Synchronization For High Frequency Trading Networks: A How To Guide
Upcoming SlideShare
Loading in...5
×

Like this? Share it with your network

Share

Synchronization For High Frequency Trading Networks: A How To Guide

  • 1,267 views
Uploaded on

For many financial institutions, high frequency trading volume is growing at an accelerating pace and demanding new requirements on their IT infrastructure. Drivers in their business such as......

For many financial institutions, high frequency trading volume is growing at an accelerating pace and demanding new requirements on their IT infrastructure. Drivers in their business such as pricing of equities moving from decimal to penny resolution and the growing need for markets to provide improved liquidity are resulting in huge opportunities for financial gain. Taking advantage of these opportunities is, in part, dependent on the care taken in the network’s time synchronization and the management of latency. Wall Street firms who were involved in the early phases of High Frequency Trading have been early adopters of high performance timing solutions utilizing a variety of signals including GPS, IRIG, 1PPS, NTP and now the Precision Time Protocol (PTP) which allows for precision time transfer on Ethernet networks. The implementation of specific timing solutions depends on the trading infrastructure and the network topology. Through a combination of hardware, software, and careful network management, it is reasonable to expect microsecond level time-transfer from traceable time sources to Linux applications.

  • Full Name Full Name Comment goes here.
    Are you sure you want to
    Your message goes here
    Be the first to comment
    Be the first to like this
No Downloads

Views

Total Views
1,267
On Slideshare
1,266
From Embeds
1
Number of Embeds
1

Actions

Shares
Downloads
8
Comments
0
Likes
0

Embeds 1

http://www.linkedin.com 1

Report content

Flagged as inappropriate Flag as inappropriate
Flag as inappropriate

Select your reason for flagging this presentation as inappropriate.

Cancel
    No notes for slide

Transcript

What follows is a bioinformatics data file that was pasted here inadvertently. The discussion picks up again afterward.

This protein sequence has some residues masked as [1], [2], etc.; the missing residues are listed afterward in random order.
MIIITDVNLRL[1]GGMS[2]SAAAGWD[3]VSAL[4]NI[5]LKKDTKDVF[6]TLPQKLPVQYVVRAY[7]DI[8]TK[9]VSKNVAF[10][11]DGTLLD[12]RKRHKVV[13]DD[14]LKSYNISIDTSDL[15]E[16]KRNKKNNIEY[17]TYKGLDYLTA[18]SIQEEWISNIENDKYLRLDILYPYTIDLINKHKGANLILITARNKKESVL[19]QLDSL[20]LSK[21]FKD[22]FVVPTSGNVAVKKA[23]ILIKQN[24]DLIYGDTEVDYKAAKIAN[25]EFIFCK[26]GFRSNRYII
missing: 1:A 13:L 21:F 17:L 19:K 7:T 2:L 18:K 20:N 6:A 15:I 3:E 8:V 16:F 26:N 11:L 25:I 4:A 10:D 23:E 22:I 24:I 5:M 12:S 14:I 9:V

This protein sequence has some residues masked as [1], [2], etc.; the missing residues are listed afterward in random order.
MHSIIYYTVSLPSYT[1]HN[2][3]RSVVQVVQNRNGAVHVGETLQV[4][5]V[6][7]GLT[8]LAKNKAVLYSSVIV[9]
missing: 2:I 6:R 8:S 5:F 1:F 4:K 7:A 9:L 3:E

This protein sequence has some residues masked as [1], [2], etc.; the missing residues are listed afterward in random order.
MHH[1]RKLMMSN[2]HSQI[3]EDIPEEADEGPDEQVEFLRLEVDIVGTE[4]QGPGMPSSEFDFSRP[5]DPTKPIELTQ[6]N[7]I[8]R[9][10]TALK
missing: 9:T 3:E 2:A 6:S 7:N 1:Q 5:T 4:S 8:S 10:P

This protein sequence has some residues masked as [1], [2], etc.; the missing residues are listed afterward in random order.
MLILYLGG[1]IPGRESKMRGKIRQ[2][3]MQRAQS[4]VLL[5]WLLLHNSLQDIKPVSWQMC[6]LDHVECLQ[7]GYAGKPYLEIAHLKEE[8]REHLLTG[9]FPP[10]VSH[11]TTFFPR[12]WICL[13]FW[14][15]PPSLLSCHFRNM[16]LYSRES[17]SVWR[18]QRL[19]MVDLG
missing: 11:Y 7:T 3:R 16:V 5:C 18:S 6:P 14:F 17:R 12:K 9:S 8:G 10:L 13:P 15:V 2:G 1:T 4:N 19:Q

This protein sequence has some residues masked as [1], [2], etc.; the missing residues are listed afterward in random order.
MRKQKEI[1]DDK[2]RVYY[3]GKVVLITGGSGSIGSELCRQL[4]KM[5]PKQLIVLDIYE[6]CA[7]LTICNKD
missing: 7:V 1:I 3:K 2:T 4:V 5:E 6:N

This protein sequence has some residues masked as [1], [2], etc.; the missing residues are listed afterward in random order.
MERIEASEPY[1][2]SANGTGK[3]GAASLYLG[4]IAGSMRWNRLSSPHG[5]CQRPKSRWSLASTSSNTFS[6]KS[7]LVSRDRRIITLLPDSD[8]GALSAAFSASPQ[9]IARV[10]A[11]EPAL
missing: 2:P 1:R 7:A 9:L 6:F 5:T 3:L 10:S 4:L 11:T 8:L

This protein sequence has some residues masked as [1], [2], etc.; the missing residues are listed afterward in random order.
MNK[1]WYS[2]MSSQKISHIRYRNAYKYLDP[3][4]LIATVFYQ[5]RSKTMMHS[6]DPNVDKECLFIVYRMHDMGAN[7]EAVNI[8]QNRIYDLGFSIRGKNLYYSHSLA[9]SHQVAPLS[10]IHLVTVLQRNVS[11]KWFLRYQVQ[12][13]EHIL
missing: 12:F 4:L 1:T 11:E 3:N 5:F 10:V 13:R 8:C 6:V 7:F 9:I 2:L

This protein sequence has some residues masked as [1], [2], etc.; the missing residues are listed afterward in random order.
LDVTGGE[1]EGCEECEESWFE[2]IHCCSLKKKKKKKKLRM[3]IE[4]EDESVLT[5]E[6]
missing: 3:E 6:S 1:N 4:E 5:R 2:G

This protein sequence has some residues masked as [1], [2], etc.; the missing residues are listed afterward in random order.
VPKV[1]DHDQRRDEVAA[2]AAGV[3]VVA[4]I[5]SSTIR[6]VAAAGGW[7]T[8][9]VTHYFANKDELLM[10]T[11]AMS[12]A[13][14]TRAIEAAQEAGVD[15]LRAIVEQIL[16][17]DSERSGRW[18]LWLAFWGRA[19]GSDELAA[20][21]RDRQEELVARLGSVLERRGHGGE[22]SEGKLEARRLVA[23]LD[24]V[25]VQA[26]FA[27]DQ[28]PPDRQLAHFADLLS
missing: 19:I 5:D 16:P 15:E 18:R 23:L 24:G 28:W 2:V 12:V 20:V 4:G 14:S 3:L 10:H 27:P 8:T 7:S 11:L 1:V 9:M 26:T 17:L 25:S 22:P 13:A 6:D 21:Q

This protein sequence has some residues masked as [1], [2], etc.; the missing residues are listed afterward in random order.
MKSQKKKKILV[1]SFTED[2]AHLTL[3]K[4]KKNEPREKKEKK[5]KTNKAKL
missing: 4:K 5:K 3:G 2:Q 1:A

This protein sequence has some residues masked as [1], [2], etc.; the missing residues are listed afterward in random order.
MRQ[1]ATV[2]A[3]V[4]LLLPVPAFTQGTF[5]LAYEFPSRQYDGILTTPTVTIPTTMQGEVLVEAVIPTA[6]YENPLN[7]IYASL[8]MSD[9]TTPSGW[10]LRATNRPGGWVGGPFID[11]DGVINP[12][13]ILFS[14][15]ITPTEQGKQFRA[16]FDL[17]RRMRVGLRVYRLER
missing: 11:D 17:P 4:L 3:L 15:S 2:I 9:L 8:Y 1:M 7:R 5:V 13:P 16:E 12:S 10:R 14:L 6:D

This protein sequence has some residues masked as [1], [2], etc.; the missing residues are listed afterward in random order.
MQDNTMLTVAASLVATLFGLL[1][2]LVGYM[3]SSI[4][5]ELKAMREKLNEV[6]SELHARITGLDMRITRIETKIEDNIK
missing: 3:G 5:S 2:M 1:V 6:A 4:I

• 1. White Paper:Synchronization for High Frequency Trading NetworksFor many financial institutions, high frequency trading volume is growing at an accelerating pace and demanding new requirementson their IT infrastructure. Drivers in their business such as pricing of equities moving from decimal to penny resolution and thegrowing need for markets to provide improved liquidity are resulting in huge opportunities for financial gain. Taking advantage ofthese opportunities is, in part, dependent on the care taken in the network’s time synchronization and the management of latency.Wall Street firms who were involved in the early phases of High Frequency Trading have been early adopters of high performancetiming solutions utilizing a variety of signals including GPS, IRIG, 1PPS, NTP and now the Precision Time Protocol (PTP) which allowsfor precision time transfer on Ethernet networks. The implementation of specific timing solutions depends on the tradinginfrastructure and the network topology. Through a combination of hardware, software, and careful network management, it isreasonable to expect microsecond level time-transfer from traceable time sources to Linux applications.IntroductionIT managers in financial services institutions, especially those who are participating in high frequency trading, find themselves facingmultiple converging and difficult to meet system-level requirements: • Surging network traffic in capital markets requiring accurate time-stamping of market data feeds which can approach a pace of over one million per second. • Processing data and making trading decisions in an ever more real time environment with high performance trading algorithms requires precision timing within the Linux kernel and software application. • Pressure to reduce trading latency and transaction times to sub-millisecond levels across a geographically disperse set of trading servers and exchanges. • Increasingly stringent regulatory oversight requiring high precision timed log files. • Ability to post-process nearly any network scenario for optimization.Spectracom is able to provide a timesynchronization solution for financial institutions:precision time sources referenced to worldwidetime standards, a variety of time distributionprotocols and standards, important precision timetransfer to trading server operating systems (theninto the application), verification solutions andportable clock calibrations where GPS is notavailable.The specific application of these products isdependent on the needs of the scenarios that arecommon for financial institutions now participatingin High Frequency Trading. However, there areseveral common approaches such as using GPS as atraceable time source, the new PTP protocol forprecise time transfer over a LAN, and sophisticatedclient software to improve precise time transfer tothe application within the Linux environment.Legally Traceable Time Through GPSAn important aspect of any time synchronizationdeployment is the notion of accurate, traceabletime, versus relative time. Time is absolute and oneof the seven legally-defined units of measure.www.spectracomcorp.com 1 | Timing & Synchronization White Paper